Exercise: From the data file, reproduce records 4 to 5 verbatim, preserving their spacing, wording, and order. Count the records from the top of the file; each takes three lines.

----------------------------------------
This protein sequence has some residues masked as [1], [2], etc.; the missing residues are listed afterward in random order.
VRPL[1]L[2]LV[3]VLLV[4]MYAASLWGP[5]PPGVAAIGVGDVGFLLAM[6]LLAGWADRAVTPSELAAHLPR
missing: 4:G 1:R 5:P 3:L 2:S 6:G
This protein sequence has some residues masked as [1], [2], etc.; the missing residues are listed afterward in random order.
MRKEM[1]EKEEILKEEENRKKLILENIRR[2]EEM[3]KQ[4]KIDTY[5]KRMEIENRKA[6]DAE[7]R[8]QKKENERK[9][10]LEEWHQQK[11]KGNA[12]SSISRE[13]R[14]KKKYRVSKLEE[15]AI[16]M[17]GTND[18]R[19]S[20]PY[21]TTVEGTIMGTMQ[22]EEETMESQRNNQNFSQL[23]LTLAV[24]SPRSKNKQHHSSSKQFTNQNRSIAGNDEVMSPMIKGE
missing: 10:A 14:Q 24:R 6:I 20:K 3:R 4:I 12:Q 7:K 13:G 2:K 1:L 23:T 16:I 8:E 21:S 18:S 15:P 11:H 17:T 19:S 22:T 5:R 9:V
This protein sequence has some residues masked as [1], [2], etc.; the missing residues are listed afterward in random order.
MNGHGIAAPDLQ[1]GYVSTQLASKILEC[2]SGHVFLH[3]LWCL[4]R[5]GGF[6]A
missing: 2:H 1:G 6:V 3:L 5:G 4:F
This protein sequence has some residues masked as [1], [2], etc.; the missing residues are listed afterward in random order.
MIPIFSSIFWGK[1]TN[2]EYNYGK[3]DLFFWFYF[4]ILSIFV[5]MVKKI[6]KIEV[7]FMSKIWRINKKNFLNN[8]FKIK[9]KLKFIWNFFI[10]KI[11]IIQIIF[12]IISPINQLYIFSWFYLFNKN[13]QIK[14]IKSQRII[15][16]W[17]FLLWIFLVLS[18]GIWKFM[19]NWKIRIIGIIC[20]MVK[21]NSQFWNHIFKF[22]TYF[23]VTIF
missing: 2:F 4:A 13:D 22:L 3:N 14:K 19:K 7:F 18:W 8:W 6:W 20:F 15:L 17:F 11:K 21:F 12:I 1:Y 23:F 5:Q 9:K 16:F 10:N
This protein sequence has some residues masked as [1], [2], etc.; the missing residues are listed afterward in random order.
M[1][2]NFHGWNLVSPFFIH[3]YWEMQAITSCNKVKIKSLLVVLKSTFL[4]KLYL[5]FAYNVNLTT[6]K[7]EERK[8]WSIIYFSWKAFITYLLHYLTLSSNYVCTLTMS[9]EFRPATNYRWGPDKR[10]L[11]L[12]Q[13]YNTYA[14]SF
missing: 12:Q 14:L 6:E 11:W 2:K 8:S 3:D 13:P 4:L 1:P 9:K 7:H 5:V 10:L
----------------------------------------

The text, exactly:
This protein sequence has some residues masked as [1], [2], etc.; the missing residues are listed afterward in random order.
MIPIFSSIFWGK[1]TN[2]EYNYGK[3]DLFFWFYF[4]ILSIFV[5]MVKKI[6]KIEV[7]FMSKIWRINKKNFLNN[8]FKIK[9]KLKFIWNFFI[10]KI[11]IIQIIF[12]IISPINQLYIFSWFYLFNKN[13]QIK[14]IKSQRII[15][16]W[17]FLLWIFLVLS[18]GIWKFM[19]NWKIRIIGIIC[20]MVK[21]NSQFWNHIFKF[22]TYF[23]VTIF
missing: 2:F 4:A 13:D 22:L 3:N 14:K 19:K 7:F 18:W 8:W 6:W 20:F 15:L 17:F 11:K 21:F 12:I 1:Y 23:F 5:Q 9:K 16:F 10:N
This protein sequence has some residues masked as [1], [2], etc.; the missing residues are listed afterward in random order.
M[1][2]NFHGWNLVSPFFIH[3]YWEMQAITSCNKVKIKSLLVVLKSTFL[4]KLYL[5]FAYNVNLTT[6]K[7]EERK[8]WSIIYFSWKAFITYLLHYLTLSSNYVCTLTMS[9]EFRPATNYRWGPDKR[10]L[11]L[12]Q[13]YNTYA[14]SF
missing: 12:Q 14:L 6:E 11:W 2:K 8:S 3:D 13:P 4:L 1:P 9:K 7:H 5:V 10:L